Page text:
A February 2021 rendering of the upgraded 59th-60th Street Metra station. Credit: Metra/Legat Architects

HYDE PARK — A project to make the 59th Street Metra station accessible and reopen a long-closed entrance received a major funding boost from the federal government this week.

The Federal Transit Administration will give Metra a $37.6 million infrastructure grant to complete accessibility upgrades as part of the agency’s effort to renovate the station with reconstructed entrances, new platforms, viaduct repairs and more. The project was announced in 2019.

News of the grant was first reported by the Tribune.

The 59th Street station’s current layout is not accessible for people with disabilities. The nearest accessible stop is 55th-56th-57th Street.

The 60th Street entrance to the station will reopen when the renovation is complete. That entrance was closed nearly 45 years ago — before Metra took over the old Illinois Central railroad in 1987 — and is about a block from the Obama Presidential Center site in Jackson Park.

Metra will install elevators at the 59th and 60th street entrances, relocate staircases, widen doors and install button-activated openers, among other improvements, to meet Americans with Disabilities Act requirements using the new grant funds, officials said.

The agency will also waterproof the bridge to prevent water leaks onto and into the station entrances, fix cracked viaduct columns and improve lighting near the entrances as part of the overall renovation, officials said.

The current entrance to the 59th Street station only offers stairs to commuters. Credit: Maxwell Evans/Block Club Chicago

The University of Chicago agreed in 2011 to commit $2.5 million to the upgrades. Metra has also designated $18 million in Rebuild Illinois bond funds and $2.4 million in federal funding supporting urban transit toward the work.

“The new grant, plus previously budgeted funds, is anticipated to generally be sufficient for the overall project based on current assumptions,” Metra spokesperson Meg Thomas-Reile said.

That would put the estimated project costs at about $60.5 million, up from an earlier estimate of $52.7 million.

A design for the renovation is expected to be completed in 2023, Metra spokesperson Mike Gillis said in May. Construction would start soon afterward and is expected to be finished in 2025.

A federal review similar to one completed for the Obama Center concluded the renovation’s modern design will have “adverse effects” by changing the look and feel of the Midway Plaisance and the rail line, which date back to the late 19th century.

Federal officials may require changes to the project so its design is more in line with the 59th and 60th Street viaducts and embankment, the Jackson Park Historic Landmark District and Midway Plaisance, Chicago’s boulevard system and the Metra Electric District.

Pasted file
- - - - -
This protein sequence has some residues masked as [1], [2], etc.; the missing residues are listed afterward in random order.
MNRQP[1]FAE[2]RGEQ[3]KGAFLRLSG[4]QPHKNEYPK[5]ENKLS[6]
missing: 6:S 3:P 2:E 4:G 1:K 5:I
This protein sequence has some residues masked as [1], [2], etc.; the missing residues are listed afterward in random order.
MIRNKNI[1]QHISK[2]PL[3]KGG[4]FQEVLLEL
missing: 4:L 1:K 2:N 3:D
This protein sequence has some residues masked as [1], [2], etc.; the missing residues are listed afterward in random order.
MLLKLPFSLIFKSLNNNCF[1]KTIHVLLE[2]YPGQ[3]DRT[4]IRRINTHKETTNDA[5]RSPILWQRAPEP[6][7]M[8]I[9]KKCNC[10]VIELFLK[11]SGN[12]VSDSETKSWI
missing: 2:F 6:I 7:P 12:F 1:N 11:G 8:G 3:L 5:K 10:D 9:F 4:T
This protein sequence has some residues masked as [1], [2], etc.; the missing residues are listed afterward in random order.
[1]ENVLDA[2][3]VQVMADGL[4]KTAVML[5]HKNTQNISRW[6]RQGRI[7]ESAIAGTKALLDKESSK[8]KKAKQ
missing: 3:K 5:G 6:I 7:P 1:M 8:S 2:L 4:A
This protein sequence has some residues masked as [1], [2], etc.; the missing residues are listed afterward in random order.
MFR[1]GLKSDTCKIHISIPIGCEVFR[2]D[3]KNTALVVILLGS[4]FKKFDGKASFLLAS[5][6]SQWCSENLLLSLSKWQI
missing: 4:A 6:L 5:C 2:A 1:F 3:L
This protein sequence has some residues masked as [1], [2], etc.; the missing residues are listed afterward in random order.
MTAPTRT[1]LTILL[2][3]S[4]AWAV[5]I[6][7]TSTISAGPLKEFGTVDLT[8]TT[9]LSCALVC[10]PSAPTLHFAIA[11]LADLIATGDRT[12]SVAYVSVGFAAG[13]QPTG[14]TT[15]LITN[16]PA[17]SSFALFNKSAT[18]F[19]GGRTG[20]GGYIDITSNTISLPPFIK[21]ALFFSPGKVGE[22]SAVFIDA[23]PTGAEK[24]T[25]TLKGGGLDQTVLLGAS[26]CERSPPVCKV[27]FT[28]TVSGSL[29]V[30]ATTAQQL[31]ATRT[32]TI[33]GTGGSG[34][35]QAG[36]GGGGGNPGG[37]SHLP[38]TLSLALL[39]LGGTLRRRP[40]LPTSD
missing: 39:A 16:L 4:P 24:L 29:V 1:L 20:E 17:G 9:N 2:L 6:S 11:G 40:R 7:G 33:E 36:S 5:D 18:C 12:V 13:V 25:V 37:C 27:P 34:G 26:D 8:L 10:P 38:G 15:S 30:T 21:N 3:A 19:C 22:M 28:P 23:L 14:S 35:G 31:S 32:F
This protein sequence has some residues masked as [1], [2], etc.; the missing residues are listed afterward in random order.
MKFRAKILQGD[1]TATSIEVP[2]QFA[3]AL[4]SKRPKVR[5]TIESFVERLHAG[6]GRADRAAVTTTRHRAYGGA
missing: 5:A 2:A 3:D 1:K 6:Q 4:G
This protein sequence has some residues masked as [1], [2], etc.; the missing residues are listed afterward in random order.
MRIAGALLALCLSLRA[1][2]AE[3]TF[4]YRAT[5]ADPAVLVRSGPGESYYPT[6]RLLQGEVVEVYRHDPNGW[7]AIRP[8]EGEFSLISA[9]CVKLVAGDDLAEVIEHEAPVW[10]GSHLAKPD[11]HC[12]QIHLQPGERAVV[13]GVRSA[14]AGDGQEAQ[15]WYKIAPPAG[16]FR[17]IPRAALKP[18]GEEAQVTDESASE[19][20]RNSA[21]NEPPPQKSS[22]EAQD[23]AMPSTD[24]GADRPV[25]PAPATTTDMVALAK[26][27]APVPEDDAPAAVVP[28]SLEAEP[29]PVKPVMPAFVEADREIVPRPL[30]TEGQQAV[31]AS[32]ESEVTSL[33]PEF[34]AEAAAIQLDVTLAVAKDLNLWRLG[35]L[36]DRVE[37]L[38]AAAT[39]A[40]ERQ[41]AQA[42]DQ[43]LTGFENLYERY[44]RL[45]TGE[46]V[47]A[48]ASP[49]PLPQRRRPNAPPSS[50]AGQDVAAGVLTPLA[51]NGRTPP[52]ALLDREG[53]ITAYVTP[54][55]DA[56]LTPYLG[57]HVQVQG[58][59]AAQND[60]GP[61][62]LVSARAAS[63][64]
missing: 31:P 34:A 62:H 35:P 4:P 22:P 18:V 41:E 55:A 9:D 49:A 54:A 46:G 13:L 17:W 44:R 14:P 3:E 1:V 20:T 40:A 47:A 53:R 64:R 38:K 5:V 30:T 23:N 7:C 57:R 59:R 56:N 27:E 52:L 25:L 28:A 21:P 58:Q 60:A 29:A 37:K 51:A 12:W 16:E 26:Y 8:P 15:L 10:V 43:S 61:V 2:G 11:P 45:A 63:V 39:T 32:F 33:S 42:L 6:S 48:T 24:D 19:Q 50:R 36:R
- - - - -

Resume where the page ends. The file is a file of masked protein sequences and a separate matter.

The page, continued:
A process to “avoid, minimize or mitigate” these effects is expected to be complete in early 2023, Metra officials said.

The findings are “part of an evaluation process that is required for every project that may impact historic districts or features,” Thomas-Reile said. “We are working through the process to mitigate any impacts and will adjust the project design as needed.”

The dilapidated 60th Street entrance to the Metra Electric line, as seen in August 2019. Credit: Maxwell Evans/Block Club Chicago

The infrastructure grant for the 59th-60th Street station is part of the All Stations Accessibility Program, which was created through the Infrastructure Investment and Jobs Act.

Local transit agencies received $185 million in grants through the All Stations Accessibility Program, officials announced Monday.

Metra will also receive a $29 million grant to improve the 95th Street-Chicago State University station on the Metra Electric line. The grant will cover costs to install elevators, reconstruct the platform, build a pedestrian tunnel to the Chicago State campus and install audio and visual displays.

Other upgrades planned for the 95th Street project include new headhouses on the platforms, waiting areas with on-demand heat and a new parking lot with a kiss-and-ride area. The project is in the design phase, with construction expected to start in late 2023.

“Metra is excited to incorporate full [Americans with Disabilities Act] access into both of these two major station projects, in support of our educational institution partners and the communities we serve,” Thomas-Reile said.

The Chicago Transit Authority will also receive $118.5 million in federal infrastructure money to install elevators, ramp upgrades and put in signs at “L” stops on Irving Park Avenue, Belmont Avenue and Pulaski Road, federal transportation officials said.

The CTA has multiple “L” lines with stops along those roads, and it’s unclear which routes will see the station improvements. CTA spokespeople did not respond Monday to requests for comment.